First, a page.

This sleepover party bites.
Nearly 200 people who paid to take part in a sleepover event at a Nebraska zoo have been urged to take rabies injections — because they may have been exposed to a frenzied bat, according to officials.
The woman was not scratched or bitten, but the zoo later found seven wild bats – including one that tested positive for rabies – inside and said as many as 186 people may have been exposed.
“The bats we identified were small brown bats, a common Nebraska bat species that anyone can find in their backyard or attic,” said Sarah Woodhouse, director of animal health at Dorley Zoo. “It is not unusual for a wild bat to get rabies, which is why you should never touch a wild bat directly.”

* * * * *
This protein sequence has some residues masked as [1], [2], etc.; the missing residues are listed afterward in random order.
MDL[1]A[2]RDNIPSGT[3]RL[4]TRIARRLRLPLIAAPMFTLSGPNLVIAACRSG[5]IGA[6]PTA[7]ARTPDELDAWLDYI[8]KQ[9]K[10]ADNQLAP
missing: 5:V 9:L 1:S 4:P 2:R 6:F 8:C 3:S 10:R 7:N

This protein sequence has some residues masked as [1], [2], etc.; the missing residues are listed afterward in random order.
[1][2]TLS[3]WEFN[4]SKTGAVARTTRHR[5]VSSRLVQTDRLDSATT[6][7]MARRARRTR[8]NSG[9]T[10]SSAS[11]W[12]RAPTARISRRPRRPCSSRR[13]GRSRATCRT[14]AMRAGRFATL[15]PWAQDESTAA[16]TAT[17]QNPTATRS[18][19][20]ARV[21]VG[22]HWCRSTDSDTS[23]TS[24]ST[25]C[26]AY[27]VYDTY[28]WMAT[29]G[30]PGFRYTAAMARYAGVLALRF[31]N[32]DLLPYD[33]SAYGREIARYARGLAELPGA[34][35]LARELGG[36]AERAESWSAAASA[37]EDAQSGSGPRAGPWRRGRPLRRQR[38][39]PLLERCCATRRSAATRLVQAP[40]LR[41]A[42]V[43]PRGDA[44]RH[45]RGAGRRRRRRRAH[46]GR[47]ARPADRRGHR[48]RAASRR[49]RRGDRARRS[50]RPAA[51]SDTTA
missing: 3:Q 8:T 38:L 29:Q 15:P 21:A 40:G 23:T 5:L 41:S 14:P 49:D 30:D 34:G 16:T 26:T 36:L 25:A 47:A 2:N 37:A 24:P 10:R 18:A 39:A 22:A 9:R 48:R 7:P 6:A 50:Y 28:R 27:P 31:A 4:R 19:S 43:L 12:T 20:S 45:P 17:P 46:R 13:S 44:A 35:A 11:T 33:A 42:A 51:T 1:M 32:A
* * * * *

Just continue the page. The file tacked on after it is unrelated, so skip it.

The zoo gave campers who slept between June 30 and July 4 refunds and paid for their shots.
Officials said it was not immediately clear how the bats entered the scene, but that staff found no signs of long-term presence of bats. The zoo has since moved to overnight camping events elsewhere.
Woodhouse said animal lovers who visited the aquarium during the day don’t need to fear infection because the bats only come out at night.
In recent months, the zoo has offered “sleeping bag safaris” centered around sharks. It ranks among the top five aquariums in the world, according to its website.